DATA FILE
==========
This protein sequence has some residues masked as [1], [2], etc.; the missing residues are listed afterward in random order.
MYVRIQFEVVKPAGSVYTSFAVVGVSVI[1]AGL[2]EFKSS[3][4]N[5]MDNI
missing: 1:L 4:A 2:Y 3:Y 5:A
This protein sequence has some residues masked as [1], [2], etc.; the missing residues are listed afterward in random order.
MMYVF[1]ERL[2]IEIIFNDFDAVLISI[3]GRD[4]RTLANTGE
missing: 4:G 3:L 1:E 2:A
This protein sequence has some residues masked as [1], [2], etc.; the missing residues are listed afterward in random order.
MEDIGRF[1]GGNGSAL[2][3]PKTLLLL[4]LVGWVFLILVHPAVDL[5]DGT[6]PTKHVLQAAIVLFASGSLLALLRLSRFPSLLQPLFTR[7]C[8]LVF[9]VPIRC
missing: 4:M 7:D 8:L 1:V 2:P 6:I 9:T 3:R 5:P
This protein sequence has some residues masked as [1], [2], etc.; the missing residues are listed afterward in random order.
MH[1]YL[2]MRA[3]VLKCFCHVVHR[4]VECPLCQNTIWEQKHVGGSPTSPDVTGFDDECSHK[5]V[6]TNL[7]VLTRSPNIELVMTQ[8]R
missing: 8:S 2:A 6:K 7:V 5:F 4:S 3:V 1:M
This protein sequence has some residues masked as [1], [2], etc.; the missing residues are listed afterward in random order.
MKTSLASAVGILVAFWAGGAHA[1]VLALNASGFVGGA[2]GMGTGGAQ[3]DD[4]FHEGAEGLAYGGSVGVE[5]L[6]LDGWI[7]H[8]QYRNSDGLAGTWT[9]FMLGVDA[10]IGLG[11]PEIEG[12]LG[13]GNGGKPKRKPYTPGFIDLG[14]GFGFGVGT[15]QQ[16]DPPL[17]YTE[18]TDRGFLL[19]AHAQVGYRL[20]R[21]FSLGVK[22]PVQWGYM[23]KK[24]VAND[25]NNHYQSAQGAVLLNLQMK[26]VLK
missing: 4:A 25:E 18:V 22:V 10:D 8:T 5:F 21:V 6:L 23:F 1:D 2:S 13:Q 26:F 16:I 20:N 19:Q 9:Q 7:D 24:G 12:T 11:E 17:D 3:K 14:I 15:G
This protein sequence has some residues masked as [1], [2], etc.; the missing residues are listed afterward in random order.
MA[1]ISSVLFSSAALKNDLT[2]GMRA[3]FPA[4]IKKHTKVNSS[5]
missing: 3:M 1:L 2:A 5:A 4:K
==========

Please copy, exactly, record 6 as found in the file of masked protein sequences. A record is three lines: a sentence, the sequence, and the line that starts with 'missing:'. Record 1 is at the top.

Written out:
This protein sequence has some residues masked as [1], [2], etc.; the missing residues are listed afterward in random order.
MA[1]ISSVLFSSAALKNDLT[2]GMRA[3]FPA[4]IKKHTKVNSS[5]
missing: 3:M 1:L 2:A 5:A 4:K